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People Profiles: Justin Leung

Book open Reading time: 4 mins

I am a Canadian expat currently working as a trainee solicitor in the debt finance department at White & Case. In my role, I assist the team in advising banks, corporate borrowers and other finance providers on various finance transactions including acquisition leveraged finance and emerging markets transactions.

What course did you study and where?

Bristol (LLB) and Cambridge (MCL)

Why did you decide on a career in law?

I will answer this question in respect of commercial law. First, I decided on a career in commercial law because of my overarching interest in business, finance, economics and technology. Commercial law offers the perfect convergence of these disciplines without having to work in these fields. Second, I was attracted to the advisory aspect of the career. At a firm like White & Case, we are routinely entrusted with advising some of the world’s preeminent organisations regarding their most significant decisions. The stakes are often high which makes the career dynamic and exciting. Finally, a career in commercial law is both challenging and intellectually rewarding. I appreciate being surrounded by like-minded individuals who are driven and conscientious, thereby pushing me to be the best version of myself. 

What attracted you to the firm?

I was primarily attracted to the top-tier nature of the legal work which the Firm engages in. The W&C office in London is extremely balanced and consists of market-leading transactional and disputes practices. This means I can experience a range of practice areas prior to qualification. Moreover, I was attracted to the global ethos of the Firm. The Firm’s vast network of international offices is a competitive advantage and allows the Firm to service our clients effectively and efficiently. I was also enticed by the guaranteed international secondment at an overseas office, which remains one of the Firm’s USP’s. Also, I was attracted to the Firm’s blended training programme which offers a combination of hands-on training and structured learning. Finally, having completed a vacation scheme with the Firm, I was drawn to the Firm’s culture which can best be described as collegiate. It was important to me that I enjoyed my place of work.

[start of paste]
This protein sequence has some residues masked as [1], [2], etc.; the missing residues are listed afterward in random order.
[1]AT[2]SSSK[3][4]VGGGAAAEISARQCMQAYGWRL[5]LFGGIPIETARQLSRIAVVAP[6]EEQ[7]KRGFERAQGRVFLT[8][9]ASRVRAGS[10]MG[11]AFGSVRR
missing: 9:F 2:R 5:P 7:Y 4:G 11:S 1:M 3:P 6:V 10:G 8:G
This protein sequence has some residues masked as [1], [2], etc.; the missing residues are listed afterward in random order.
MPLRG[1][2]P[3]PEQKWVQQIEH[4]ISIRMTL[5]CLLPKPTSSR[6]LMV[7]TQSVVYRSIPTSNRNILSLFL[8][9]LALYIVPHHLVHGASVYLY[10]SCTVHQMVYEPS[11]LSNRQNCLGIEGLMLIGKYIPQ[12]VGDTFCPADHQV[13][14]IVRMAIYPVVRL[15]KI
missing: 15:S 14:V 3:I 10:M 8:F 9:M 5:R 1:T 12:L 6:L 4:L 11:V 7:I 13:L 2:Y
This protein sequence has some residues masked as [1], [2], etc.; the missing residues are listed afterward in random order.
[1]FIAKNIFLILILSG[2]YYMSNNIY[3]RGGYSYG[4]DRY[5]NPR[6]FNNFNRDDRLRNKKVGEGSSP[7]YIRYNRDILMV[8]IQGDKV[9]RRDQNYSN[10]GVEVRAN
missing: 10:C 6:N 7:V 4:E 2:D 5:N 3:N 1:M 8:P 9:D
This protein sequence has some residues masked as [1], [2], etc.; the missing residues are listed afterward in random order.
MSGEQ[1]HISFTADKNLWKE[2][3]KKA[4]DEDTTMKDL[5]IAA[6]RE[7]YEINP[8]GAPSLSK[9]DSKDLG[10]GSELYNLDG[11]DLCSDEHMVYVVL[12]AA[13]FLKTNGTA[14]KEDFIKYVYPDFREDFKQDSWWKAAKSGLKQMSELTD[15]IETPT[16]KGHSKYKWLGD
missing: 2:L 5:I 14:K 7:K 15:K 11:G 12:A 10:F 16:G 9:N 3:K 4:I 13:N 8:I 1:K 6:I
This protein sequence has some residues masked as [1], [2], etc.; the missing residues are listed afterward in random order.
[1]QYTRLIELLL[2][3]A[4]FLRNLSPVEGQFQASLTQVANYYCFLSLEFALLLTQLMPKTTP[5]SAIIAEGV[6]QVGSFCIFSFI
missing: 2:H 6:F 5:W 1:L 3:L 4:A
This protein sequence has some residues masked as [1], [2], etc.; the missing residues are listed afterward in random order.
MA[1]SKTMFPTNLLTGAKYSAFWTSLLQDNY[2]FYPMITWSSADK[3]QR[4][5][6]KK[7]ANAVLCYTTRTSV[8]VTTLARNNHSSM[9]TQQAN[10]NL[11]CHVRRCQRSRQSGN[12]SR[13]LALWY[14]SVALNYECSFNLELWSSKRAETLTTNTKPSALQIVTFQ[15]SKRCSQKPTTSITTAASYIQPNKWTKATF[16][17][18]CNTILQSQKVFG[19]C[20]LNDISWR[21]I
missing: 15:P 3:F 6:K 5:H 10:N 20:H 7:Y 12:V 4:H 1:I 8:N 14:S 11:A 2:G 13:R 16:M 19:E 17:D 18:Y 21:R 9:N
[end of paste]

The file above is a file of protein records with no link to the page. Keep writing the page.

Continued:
What was the application process like?

The Firm’s graduate resourcing team is top-notch and so the process was relatively straightforward. I applied for the First-Year Scheme (which I highly encourage) and was fast-tracked to the vacation scheme assessment centre consisting of a written exercise and interview. Thereafter, I landed a spot on the Summer Vacation Scheme which culminated in an interview with two partners for a training contract position. Securing a training contract is undeniably a long process but receiving the call at the end of the journey makes it worthwhile.

What’s a typical day like as a trainee solicitor/what does your training contract involve?

No two days are the same but trainees in debt finance work on multiple transactions concurrently. A key skill is the ability to juggle competing deadlines. Most of the deals we work on are multi-jurisdictional and much of the job is liaising with local counsel and running conditions precedent checklists. Typical trainee tasks in debt finance include general project management, drafting legal opinions, filing and releasing charges, reviewing corporate authorisations and initiating company search reports. A great trainee, I am told, should have a 360-degree view of what is going on at all times. Additionally, debt finance is a very busy seat which means trainees are routinely entrusted to liaise with clients, local counsel and counterparties very early on. 

What part of your job do you enjoy the most?

I enjoy contributing to a team. It is a great feeling being useful.

What are the challenges?

Debt finance is a complex area which has its own vernacular, and it can be difficult sometimes to understand the wider context of certain tasks. Fortunately, the associates in the team are incredibly friendly and willing to offer you their time to explain how your work product fits into the greater picture. This helps immensely in flattening, in my opinion, one of the steepest learning curves one can find in a trainee seat. Another challenge is the high levels of responsibility given to trainees which sometimes means it can be difficult to find time for yourself. However, this challenge is more of a reflection of being a new joiner, and I am certain I will find balance with time. Indeed, the Firm goes to great lengths to care for its people by offering a range of benefits including but not limited to free food via our cafeteria, a health and wellness allowance and agile working policy.

There are a lot of stereotypes about working in law, can you debunk a myth?

That Magic Circle lawyers somehow work less than lawyers at US firms. We regularly work across from Magic Circle firms, and I can promise you they work just as hard.

What are your career ambitions?

Too soon to tell now, but my immediate ambition is to receive an associate offer at the Firm. 

Why should future trainees consider applying to the firm?

You will be routinely entrusted with advising some of the world’s preeminent organisations, and in doing so work alongside highly intellectual individuals within a collegiate setting. What more could one want in a professional career? If you take your job seriously, have a great attitude and apply yourself, the sky is the limit at White & Case.